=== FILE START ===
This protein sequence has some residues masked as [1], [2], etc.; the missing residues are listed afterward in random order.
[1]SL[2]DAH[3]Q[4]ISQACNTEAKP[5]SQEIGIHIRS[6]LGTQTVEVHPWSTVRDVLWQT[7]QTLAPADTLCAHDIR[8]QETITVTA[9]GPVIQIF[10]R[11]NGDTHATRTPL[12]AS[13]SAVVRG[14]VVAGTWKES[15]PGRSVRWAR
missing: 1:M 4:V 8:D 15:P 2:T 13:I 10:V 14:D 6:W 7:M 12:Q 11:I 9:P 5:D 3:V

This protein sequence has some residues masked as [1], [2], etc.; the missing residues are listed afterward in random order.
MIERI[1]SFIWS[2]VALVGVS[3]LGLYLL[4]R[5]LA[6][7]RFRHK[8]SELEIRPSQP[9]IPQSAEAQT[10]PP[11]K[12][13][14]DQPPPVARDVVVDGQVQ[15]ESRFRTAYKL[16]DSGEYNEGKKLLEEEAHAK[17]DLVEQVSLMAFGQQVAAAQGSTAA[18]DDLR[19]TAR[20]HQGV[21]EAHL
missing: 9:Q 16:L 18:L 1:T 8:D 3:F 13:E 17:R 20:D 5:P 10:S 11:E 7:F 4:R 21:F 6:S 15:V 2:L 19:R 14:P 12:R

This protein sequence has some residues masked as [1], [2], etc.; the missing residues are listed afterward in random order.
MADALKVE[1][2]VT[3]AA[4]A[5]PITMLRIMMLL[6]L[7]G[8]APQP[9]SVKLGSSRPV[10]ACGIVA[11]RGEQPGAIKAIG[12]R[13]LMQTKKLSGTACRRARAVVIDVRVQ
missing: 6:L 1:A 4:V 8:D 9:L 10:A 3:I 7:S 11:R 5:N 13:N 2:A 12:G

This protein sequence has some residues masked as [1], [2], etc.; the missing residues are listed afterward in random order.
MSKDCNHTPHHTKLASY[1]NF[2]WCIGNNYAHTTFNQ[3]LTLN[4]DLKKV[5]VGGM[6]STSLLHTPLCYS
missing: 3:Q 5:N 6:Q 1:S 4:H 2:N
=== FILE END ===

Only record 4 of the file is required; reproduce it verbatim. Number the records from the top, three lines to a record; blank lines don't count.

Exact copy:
This protein sequence has some residues masked as [1], [2], etc.; the missing residues are listed afterward in random order.
MSKDCNHTPHHTKLASY[1]NF[2]WCIGNNYAHTTFNQ[3]LTLN[4]DLKKV[5]VGGM[6]STSLLHTPLCYS
missing: 3:Q 5:N 6:Q 1:S 4:H 2:N